The U.S. government in collusion with the Honduran government killed Berta Cáceres on March 3, 2016. Cáceres, Coordinator of the Civic Council of Popular and Indigenous Organizations, was awarded the 2015 Goldman Prize for her efforts in organizing indigenous resistance in Lenca, Honduras, against the Agua Zarca Dam. In 2009, a U.S. backed military coup in Honduras paved the way for massive deregulation, furthering opening the country’s resources to exploitation from multinational corporations. The flow of capital out of the country coincided with a massive expansion in environmentally destructive megaprojects, including the Agua Zarca Dam, that were forced through with assistance from militarized private security firms and the Honduran military. According to SOA Watch, “The Associated Press has repeatedly exposed ties between the Honduran police and death squads, while U.S. military training and aid for the Honduran security forces continues.” In a 2015 interview, ousted democratically elected President Manuel Zalaya remarked, “Recall the human trafficking, trafficking of children, trafficking of women who go to the United States and pressure the U.S. borders, indeed bringing pressure to bear on the stability of the United States, precisely because of the failure of the policies here in Honduras. I could say the same of the new initiative of President Obama, who is talking about $1 billion in financing for the northern triangle, for Guatemala, El Salvador and Honduras. In this regard, measures of repression have been adopted—that is, closing the borders, militarizing the borders, preventing persons from exercising their right to migrate. Because migrating is a right. It is a human right. All of our countries emerged from migration, the United States itself from European migration.” Millions are fleeing the violence stoked by the United States acting on behalf of the interests of capital. To understand the rise of the far right reaction in the era of neoliberal globalization, we must understand the violence abroad and at home within our own borders.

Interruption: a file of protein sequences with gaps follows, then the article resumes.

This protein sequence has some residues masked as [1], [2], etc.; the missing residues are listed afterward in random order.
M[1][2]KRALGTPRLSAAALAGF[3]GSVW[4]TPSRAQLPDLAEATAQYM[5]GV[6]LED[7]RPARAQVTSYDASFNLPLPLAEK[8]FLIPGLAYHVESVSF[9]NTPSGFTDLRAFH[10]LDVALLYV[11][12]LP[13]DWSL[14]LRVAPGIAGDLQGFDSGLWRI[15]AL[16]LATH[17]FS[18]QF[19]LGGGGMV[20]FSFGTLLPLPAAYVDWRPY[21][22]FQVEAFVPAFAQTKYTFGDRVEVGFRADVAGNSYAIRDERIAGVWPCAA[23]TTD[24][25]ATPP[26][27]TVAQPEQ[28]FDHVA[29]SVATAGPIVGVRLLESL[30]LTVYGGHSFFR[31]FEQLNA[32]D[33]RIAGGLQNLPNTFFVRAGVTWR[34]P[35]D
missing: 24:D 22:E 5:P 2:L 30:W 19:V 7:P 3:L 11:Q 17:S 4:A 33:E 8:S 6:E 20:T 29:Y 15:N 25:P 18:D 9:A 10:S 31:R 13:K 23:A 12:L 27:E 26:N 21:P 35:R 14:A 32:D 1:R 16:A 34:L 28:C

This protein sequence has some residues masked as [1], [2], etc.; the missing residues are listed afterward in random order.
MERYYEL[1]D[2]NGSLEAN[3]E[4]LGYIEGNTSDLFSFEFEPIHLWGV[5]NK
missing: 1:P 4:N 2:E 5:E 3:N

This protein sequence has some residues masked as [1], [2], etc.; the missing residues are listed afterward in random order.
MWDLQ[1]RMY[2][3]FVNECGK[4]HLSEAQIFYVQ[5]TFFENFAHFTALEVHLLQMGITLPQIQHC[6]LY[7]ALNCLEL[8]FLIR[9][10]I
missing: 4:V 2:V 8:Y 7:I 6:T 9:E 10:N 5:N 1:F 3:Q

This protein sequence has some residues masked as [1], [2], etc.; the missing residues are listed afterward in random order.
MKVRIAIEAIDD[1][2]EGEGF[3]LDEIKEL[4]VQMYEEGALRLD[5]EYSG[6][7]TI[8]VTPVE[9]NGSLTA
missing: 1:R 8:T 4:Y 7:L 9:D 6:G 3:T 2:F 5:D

In North Dakota, as the U.S. lays the infrastructure for its role in consuming and shipping evermore toxic fossil fuels, a war between indigenous peoples and the state, in cahoots with capital, is being waged. Thousands of indigenous Water Protectors have congregated at the Lakota Pine Ridge Indian Reservation to demand the immediate end of all construction of the Dakota Access Pipeline, which would carry hydrofracked crude oil over 1,100 miles, endangering the environment and access to clean drinking water every step of the way. Since April of 2016, with the establishment of the Sacred Stone Camp, indigenous peoples have been engaged in peaceful protection of their lands and their water, protection for the generations with us now and those yet to come. While the people of Flint, Michigan are dying from the toxic water they drink, Water Protectors are being shot with rubber bullets, blasted with water cannons, attacked by tanks and grenades. Waves of resistance emanating out from the Sacred Stone Camp have followed – protestors shutting down local and national branches of many of the banks funding the $3.7 billion project, marching in the streets – which in addition to the numerous other mass movements for dignity and respect in the United States confronting injustices with direct action have led to the created perception of lawlessness and disorder. The same “law and order rhetoric” spanning generations has been deployed in the U.S. and abroad to legitimize the right’s rise by pointing to symptoms, while diverting attention from the structural diseases. As Howard Zinn wrote, “There is some truth, however, to the notion that acts of civil disobedience have a proliferating effect. Such acts, aimed at certain laws or conditions, may encourage others to similar acts, aimed at other evils. For instance, the sit-ins of 1960 probably helped lead to the Freedom Rides of the spring of 1961, and these in turn may have helped stimulate the civil rights demonstrations of late 1961, 1962, and 1963. And all the civil disobedience in the civil rights campaigns may well have had a stimulating effect on the tactics of the movement against the war in Vietnam. But that is not a general breakdown of law and order; that is a spread of organized protest against wrong. And such an effect is to be welcomed by a country seeking improvement.”